Ceramic panel which depicts a woman standing with her head turned to her right holding a dish with a plucked and headless bird, in her hands. She is dressed in a yellow underskirt and a green coloured bliaud dress, a while linen blouse with ruffled sleeves with a white scarf around her front with a red jerkin. She wears a yellow apron tied around her waste and has cobalt blue leather high healed shoes and white tights. Her hair is braided and is tied back in a bun, held in place by a pin and she wears large earrings. On the right of the woman, there is a large greeny-blue storage jar on the floor. On the wall, hanging on a meat hook is a butcher’s cleaver and from a rope hangs a hook. This is probably an anchor type hook, although part of the image is missing, and from which strings of morcilla (blood sausage) are hanging. On the left, at the feet of the woman is a cat of which the head, back legs and tail are preserved. On the wall, there is another spiked anchor type hook from which hangs a plucked bird and a leg of pork. The scene is surrounded by a simple border in the upper part, but this is missing on both sides as the tiles have been cut, removing the outer parts of the tiles (3.5 cm missing from the right hand tiles and 10 cm from the left hand side). The lower part was probably not decorated with the same border like the top part.
This panel is accompanied by another similar one in which a man appears holding a “horchatera” (to make horchata) or a barrel shaped flask containing a liquid such as “agua limón” (a lemon refreshment) or water, over a wooden table for cutting meat on. By his feet there is a dog licking up the blood which has dripped from a rabbit hanging from a meat hook. A couple of pans and a string of sausages are also hanging up. On the left there is a bench with a stemmed tray which contains four glasses, which completes the scene. A complete border similar to that on the other panel surrounds the scene. The border does not cover the lower part of the panel. Both panels are made up of thirty tiles which are numbered on the back in black. They also have a mark on the left of the number which prevents any confusion amongst the tiles. In the first tile the mark is a type of in the upper corner of the tile. In the second there is the number > right next to the left side of the tile. Some of the numbers are underlined and the last number, 30, appears to have been underlined twice, possibly to indicate that it was the last tile. This could indicate that there wasn’t a border on the lower part of the panel. The pieces and whole tiles that are missing have been reconstructed as closely as possible using the original dimensions and colours. The head of the dog which appears with the man looks like a pig’s head and does not fit well with the rest of the body. The fact that it has the same mark on the back leads us to think that the tile was broken in the workshop and at the time of putting together the panel, the tile was re-made, but not following the style of the whole scene. Both panels have very carefully drawn designs, outlined in manganese, and the compositions are to a very high standard.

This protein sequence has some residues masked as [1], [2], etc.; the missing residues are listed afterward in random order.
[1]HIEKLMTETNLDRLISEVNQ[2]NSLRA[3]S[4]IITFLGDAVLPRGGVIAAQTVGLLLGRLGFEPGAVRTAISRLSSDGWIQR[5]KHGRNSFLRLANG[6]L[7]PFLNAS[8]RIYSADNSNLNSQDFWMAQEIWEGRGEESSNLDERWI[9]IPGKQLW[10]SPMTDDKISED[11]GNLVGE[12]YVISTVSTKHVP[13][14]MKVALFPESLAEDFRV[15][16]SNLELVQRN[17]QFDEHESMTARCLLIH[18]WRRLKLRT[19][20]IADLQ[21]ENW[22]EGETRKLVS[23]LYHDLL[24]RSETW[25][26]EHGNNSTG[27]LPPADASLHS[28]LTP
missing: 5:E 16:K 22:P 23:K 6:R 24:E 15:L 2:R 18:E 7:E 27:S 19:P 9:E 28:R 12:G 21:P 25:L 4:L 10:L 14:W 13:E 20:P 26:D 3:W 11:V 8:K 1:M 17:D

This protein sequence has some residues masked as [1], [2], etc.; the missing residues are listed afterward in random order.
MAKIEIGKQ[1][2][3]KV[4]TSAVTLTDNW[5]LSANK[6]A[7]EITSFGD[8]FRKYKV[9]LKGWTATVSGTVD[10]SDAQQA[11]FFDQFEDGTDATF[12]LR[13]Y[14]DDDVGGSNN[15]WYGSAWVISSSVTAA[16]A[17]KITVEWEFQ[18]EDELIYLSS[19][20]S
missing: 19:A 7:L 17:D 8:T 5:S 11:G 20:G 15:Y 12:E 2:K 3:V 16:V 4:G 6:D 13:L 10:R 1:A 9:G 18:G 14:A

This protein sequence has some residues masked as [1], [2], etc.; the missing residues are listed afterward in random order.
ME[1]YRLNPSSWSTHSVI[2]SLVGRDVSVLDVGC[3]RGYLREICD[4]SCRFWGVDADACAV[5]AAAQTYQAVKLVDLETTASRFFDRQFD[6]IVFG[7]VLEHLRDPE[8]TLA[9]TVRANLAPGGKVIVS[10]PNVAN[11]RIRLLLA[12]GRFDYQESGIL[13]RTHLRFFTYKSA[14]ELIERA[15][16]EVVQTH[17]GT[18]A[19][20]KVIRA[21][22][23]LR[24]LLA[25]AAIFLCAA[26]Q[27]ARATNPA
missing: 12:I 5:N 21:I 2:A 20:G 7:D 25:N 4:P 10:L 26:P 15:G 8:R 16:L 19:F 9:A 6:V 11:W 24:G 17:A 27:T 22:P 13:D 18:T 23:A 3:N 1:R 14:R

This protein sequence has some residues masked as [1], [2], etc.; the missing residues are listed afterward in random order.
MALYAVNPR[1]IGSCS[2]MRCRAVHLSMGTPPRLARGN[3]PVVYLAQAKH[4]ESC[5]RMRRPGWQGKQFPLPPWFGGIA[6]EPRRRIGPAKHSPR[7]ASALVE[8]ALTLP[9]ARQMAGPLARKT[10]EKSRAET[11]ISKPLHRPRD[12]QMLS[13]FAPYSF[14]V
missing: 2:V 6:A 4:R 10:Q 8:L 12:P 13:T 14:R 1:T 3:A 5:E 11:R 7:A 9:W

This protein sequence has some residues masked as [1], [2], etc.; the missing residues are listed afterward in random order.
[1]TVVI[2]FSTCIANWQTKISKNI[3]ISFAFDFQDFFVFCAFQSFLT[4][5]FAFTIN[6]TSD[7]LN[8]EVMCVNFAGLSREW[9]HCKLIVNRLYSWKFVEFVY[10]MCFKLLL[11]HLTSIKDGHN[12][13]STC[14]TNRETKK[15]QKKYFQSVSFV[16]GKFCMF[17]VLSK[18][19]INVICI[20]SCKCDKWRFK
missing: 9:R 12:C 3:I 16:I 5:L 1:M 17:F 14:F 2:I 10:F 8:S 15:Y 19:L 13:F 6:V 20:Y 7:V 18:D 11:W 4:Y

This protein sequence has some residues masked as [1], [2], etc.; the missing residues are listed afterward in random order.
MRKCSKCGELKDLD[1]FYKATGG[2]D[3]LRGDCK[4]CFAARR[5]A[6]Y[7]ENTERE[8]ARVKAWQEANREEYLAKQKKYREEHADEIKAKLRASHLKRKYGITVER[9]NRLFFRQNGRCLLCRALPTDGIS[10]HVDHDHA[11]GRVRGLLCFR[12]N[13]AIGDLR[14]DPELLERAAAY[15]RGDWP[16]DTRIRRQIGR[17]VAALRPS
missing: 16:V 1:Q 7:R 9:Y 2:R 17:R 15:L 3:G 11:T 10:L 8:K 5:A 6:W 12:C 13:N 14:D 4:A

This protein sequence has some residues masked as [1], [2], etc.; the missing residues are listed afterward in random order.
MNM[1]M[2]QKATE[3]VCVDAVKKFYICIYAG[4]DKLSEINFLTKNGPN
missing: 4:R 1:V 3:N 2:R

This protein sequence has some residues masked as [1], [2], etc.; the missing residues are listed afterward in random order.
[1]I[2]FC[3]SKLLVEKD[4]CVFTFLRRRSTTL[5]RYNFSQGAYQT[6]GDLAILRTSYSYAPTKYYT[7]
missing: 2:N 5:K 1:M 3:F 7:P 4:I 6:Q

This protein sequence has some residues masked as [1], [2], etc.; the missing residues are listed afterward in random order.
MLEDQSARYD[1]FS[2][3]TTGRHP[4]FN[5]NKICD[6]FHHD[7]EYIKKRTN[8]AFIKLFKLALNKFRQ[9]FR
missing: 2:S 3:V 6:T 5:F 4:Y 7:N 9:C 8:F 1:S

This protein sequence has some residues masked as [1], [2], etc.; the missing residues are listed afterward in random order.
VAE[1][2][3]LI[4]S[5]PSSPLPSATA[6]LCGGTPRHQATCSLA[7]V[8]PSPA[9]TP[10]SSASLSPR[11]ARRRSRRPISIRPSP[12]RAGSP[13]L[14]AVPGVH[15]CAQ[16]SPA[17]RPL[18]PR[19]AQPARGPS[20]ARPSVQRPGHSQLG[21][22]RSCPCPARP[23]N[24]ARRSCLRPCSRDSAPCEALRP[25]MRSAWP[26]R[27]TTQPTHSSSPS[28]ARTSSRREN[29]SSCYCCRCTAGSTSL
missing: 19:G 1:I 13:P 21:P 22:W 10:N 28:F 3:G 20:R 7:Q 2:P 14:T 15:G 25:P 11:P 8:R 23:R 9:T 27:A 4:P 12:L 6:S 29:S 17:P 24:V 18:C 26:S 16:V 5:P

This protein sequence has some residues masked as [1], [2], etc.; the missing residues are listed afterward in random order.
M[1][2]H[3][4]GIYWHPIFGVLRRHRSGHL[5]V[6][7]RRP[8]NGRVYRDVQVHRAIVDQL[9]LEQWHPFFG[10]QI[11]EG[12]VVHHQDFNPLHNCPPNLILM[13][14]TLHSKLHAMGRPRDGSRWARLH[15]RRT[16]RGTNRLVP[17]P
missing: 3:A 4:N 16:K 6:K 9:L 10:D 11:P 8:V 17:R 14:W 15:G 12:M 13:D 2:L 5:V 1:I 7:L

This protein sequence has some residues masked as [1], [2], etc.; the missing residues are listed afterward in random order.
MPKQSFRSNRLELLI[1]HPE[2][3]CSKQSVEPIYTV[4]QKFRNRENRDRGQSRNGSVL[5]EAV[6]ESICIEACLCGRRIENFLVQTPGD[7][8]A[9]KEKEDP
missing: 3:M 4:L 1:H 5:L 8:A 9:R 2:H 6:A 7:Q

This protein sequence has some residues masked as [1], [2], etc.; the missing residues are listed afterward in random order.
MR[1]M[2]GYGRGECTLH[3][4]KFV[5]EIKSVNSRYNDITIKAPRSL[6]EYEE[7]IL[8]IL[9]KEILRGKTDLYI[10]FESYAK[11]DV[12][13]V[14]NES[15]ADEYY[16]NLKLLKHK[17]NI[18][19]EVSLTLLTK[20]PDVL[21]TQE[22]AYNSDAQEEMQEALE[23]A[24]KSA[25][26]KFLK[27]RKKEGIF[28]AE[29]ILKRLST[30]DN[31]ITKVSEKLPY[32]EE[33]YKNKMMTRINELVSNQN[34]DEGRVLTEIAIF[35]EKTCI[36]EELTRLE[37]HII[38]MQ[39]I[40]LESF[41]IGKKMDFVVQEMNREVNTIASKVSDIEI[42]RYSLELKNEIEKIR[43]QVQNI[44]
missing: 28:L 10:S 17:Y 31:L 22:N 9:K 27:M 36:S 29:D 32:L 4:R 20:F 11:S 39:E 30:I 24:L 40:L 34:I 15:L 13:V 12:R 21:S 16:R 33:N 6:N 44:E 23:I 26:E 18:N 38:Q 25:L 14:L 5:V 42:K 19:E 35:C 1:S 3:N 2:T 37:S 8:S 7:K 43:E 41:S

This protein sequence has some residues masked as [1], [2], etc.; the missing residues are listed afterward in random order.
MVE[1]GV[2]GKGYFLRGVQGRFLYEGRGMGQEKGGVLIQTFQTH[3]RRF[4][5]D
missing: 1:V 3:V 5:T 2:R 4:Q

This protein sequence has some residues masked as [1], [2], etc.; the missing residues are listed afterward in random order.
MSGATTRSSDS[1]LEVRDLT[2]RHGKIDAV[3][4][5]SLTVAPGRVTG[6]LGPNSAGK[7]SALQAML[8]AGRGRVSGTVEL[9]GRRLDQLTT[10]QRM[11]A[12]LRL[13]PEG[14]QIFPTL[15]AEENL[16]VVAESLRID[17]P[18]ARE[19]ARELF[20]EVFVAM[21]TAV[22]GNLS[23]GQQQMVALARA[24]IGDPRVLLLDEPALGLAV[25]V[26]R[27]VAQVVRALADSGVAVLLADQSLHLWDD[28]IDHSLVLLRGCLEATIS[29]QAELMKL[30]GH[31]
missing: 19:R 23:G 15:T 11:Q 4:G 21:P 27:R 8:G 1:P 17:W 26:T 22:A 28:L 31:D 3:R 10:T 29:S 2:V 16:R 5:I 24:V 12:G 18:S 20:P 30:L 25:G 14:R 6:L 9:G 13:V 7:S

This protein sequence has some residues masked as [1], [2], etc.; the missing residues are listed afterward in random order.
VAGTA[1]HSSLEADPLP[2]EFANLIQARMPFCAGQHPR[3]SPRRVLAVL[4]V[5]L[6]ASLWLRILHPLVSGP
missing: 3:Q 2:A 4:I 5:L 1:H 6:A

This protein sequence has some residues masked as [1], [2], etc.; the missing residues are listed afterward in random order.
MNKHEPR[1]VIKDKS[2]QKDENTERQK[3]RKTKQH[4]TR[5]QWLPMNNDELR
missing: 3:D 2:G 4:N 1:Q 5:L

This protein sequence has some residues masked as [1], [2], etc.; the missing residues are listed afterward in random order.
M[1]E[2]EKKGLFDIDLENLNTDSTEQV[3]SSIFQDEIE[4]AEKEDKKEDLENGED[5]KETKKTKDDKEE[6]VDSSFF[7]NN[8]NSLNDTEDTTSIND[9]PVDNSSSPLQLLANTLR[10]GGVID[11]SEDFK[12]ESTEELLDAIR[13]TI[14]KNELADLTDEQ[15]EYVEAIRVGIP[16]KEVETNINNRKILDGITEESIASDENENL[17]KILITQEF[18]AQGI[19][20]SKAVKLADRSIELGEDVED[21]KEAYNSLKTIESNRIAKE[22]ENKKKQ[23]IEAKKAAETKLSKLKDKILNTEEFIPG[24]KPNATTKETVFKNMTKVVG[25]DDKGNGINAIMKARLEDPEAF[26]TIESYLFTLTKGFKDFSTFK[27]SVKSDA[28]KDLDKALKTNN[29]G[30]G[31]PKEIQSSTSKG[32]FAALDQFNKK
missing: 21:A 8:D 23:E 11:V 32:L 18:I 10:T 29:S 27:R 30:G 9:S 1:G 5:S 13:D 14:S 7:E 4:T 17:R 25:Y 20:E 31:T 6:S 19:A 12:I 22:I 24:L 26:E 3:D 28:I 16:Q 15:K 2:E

FLORES ABAT, M. A., 2001.